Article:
The Telecom Disputes Settlement & Appellate Tribunal (TDSAT) has ordered the Department of Telecommunications (DoT) to approve Telenor’s merger with Bharti Airtel without bank guarantees, against its earlier demand, reports PTI.
The order comes as Airtel had approached the tribunal against DoT’s order to it, which asked for submitting bank guarantee of around Rs 1,700 crore as a condition to approve its merger with Telenor. The required guarantee included Rs 1,499 crore as one-time spectrum charge for the radiowaves that Airtel would get without auction and Rs 200 crore as spectrum payment which is due on part of Telenor.
“Regarding the demand for bank guarantee, on Airtel’s petition, TDSAT has directed DoT to take the merger (with Telenor India) on record without the need to furnish a bank guarantee. We hope to get final DoT approval soon,” PTI quoted a Bharti spokesperson as saying.
The DoT had also asked Bharti Airtel to submit an undertaking saying that it will be liable to pay pending dues with respect to merger of the two companies and all demands which may be raised by for Telenor India. The Bharti Airtel spokesperson added that a letter of compliance on this has been submitted.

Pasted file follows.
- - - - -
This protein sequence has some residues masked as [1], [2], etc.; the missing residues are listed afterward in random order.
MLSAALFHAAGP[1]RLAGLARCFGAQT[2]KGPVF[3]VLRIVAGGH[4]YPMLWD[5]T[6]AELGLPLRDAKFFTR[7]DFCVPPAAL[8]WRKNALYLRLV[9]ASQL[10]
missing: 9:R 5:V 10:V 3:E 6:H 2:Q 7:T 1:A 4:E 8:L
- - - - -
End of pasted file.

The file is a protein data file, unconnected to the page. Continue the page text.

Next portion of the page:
The merger of Telenor with Airtel has been approved by the National Company Law Tribunal (NCLT) on March 8. The deal already has approvals from the Competition Commission of India (CCI), the market regulator Sebi and stock exchanges BSE and NSE. It only awaited DoT’s nod, which will come soon, post the tribunal’s order.
Airtel’s acquisition of the India operation of Norway-based Telenor was announced in February last year. The deal entailed transfer of all of Telenor India’s assets, licenses, and customer base of 44 million into Airtel including Telenor’s active operations in 7 circles—Andhra Pradesh, Bihar, Maharashtra, Gujarat, UP (East), UP (West) and Assam. This was to add Airtel close to 43.4 MHz of additional spectrum in the 1800 MHz band to Airtel’s kitty. The Indian telco was also set to take over all outstanding spectrum payments and other operational contracts, including tower lease contracts.